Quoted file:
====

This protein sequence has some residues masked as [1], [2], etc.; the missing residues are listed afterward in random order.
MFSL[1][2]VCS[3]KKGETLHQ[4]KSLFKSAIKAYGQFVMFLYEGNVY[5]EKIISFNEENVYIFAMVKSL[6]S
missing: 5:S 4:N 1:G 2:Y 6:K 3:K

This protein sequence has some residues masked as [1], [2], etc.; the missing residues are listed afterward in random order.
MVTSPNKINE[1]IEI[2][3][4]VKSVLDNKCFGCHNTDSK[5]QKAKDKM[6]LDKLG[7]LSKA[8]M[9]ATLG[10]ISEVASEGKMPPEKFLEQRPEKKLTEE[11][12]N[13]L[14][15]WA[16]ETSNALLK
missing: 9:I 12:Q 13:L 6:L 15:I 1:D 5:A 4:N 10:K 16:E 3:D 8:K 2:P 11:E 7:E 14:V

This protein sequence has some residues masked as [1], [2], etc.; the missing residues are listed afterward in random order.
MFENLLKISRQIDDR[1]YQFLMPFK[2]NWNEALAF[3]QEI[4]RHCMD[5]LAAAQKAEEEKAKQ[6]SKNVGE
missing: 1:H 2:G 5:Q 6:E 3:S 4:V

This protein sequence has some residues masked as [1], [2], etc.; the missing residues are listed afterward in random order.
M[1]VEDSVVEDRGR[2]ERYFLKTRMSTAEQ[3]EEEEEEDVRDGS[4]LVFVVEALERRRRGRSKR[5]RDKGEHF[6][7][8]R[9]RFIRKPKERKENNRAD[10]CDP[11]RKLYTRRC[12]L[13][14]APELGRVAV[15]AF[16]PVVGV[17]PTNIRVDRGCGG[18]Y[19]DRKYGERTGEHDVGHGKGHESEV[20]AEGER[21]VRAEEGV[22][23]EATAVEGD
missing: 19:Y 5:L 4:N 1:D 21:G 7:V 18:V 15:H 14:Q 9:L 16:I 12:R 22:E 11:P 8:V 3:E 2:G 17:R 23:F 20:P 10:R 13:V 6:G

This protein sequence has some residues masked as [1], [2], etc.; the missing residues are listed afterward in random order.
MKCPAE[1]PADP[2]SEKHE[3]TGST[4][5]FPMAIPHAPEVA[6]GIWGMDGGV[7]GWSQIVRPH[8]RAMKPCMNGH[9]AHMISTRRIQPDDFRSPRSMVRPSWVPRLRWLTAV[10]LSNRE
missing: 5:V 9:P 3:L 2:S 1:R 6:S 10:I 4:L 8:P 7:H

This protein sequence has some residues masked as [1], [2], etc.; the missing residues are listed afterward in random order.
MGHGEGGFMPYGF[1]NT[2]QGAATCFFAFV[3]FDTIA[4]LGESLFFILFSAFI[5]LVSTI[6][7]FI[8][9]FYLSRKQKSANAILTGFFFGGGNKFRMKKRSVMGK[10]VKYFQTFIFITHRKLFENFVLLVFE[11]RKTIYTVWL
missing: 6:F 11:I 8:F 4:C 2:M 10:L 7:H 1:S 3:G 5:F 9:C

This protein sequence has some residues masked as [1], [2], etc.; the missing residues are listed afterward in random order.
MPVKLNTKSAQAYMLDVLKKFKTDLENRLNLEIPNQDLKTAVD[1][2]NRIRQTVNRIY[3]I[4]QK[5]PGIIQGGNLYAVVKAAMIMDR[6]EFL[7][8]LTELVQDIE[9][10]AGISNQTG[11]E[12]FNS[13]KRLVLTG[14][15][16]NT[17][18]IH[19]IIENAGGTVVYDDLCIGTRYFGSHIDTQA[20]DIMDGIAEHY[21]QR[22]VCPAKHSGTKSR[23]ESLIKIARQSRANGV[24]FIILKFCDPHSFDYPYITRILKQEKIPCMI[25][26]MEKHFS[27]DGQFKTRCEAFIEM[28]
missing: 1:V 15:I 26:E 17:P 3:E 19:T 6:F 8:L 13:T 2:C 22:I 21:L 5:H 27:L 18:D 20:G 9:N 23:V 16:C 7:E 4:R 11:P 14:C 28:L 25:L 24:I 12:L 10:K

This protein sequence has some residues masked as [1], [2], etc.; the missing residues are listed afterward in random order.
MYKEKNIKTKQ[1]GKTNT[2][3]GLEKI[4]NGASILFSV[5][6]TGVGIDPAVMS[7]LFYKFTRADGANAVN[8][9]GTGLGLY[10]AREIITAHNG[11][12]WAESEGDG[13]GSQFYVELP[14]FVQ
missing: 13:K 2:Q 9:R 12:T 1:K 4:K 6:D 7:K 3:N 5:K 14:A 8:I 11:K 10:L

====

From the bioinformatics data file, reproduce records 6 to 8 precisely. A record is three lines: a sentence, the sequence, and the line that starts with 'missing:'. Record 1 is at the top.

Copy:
This protein sequence has some residues masked as [1], [2], etc.; the missing residues are listed afterward in random order.
MGHGEGGFMPYGF[1]NT[2]QGAATCFFAFV[3]FDTIA[4]LGESLFFILFSAFI[5]LVSTI[6][7]FI[8][9]FYLSRKQKSANAILTGFFFGGGNKFRMKKRSVMGK[10]VKYFQTFIFITHRKLFENFVLLVFE[11]RKTIYTVWL
missing: 6:F 11:I 8:F 4:C 2:M 10:L 7:H 1:S 3:G 5:F 9:C

This protein sequence has some residues masked as [1], [2], etc.; the missing residues are listed afterward in random order.
MPVKLNTKSAQAYMLDVLKKFKTDLENRLNLEIPNQDLKTAVD[1][2]NRIRQTVNRIY[3]I[4]QK[5]PGIIQGGNLYAVVKAAMIMDR[6]EFL[7][8]LTELVQDIE[9][10]AGISNQTG[11]E[12]FNS[13]KRLVLTG[14][15][16]NT[17][18]IH[19]IIENAGGTVVYDDLCIGTRYFGSHIDTQA[20]DIMDGIAEHY[21]QR[22]VCPAKHSGTKSR[23]ESLIKIARQSRANGV[24]FIILKFCDPHSFDYPYITRILKQEKIPCMI[25][26]MEKHFS[27]DGQFKTRCEAFIEM[28]
missing: 1:V 15:I 26:E 17:P 3:E 19:T 6:F 8:L 13:T 2:C 22:I 21:L 5:H 27:L 18:D 20:G 9:N 23:V 16:C 7:E 4:R 11:P 14:C 28:L 25:L 24:I 12:L 10:K

This protein sequence has some residues masked as [1], [2], etc.; the missing residues are listed afterward in random order.
MYKEKNIKTKQ[1]GKTNT[2][3]GLEKI[4]NGASILFSV[5][6]TGVGIDPAVMS[7]LFYKFTRADGANAVN[8][9]GTGLGLY[10]AREIITAHNG[11][12]WAESEGDG[13]GSQFYVELP[14]FVQ
missing: 13:K 2:Q 9:R 12:T 1:K 4:K 6:D 7:K 3:N 5:K 14:A 8:I 11:K 10:L